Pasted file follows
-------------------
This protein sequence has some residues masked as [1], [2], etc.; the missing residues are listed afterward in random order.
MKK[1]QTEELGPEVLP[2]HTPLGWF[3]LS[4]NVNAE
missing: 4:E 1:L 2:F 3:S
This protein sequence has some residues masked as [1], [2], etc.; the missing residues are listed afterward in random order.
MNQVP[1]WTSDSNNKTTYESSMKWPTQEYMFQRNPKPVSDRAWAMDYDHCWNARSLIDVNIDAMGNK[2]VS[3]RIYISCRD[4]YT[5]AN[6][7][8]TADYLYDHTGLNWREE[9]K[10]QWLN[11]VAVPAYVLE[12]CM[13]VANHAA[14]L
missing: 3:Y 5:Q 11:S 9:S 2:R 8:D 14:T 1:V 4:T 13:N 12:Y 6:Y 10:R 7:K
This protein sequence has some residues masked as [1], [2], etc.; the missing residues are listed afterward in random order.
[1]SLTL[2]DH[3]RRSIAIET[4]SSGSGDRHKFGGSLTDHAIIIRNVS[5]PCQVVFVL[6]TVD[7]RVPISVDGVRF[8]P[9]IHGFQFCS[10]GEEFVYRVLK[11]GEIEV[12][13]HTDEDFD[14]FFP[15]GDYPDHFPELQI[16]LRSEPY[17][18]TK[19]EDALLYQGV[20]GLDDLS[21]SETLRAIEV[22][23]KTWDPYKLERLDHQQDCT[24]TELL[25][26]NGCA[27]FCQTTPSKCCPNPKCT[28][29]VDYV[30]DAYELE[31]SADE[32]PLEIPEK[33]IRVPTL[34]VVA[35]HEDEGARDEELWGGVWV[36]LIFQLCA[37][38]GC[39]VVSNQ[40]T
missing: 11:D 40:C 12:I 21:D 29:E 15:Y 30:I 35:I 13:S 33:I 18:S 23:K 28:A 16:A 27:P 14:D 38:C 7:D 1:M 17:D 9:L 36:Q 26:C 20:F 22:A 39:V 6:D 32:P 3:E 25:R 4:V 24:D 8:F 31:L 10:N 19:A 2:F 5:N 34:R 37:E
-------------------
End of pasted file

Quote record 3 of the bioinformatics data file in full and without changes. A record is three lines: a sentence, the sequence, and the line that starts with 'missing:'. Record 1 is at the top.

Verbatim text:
This protein sequence has some residues masked as [1], [2], etc.; the missing residues are listed afterward in random order.
[1]SLTL[2]DH[3]RRSIAIET[4]SSGSGDRHKFGGSLTDHAIIIRNVS[5]PCQVVFVL[6]TVD[7]RVPISVDGVRF[8]P[9]IHGFQFCS[10]GEEFVYRVLK[11]GEIEV[12][13]HTDEDFD[14]FFP[15]GDYPDHFPELQI[16]LRSEPY[17][18]TK[19]EDALLYQGV[20]GLDDLS[21]SETLRAIEV[22][23]KTWDPYKLERLDHQQDCT[24]TELL[25][26]NGCA[27]FCQTTPSKCCPNPKCT[28][29]VDYV[30]DAYELE[31]SADE[32]PLEIPEK[33]IRVPTL[34]VVA[35]HEDEGARDEELWGGVWV[36]LIFQLCA[37][38]GC[39]VVSNQ[40]T
missing: 11:D 40:C 12:I 21:D 29:E 15:Y 30:I 35:I 13:S 33:I 18:S 23:K 28:A 16:A 27:P 14:D 38:C 7:D 1:M 17:D 9:L 36:Q 26:C 20:F 22:A 39:V 6:D 32:P 3:E 25:R 4:V 24:D 8:F 31:L 10:N 19:A 2:F 5:N 34:R 37:E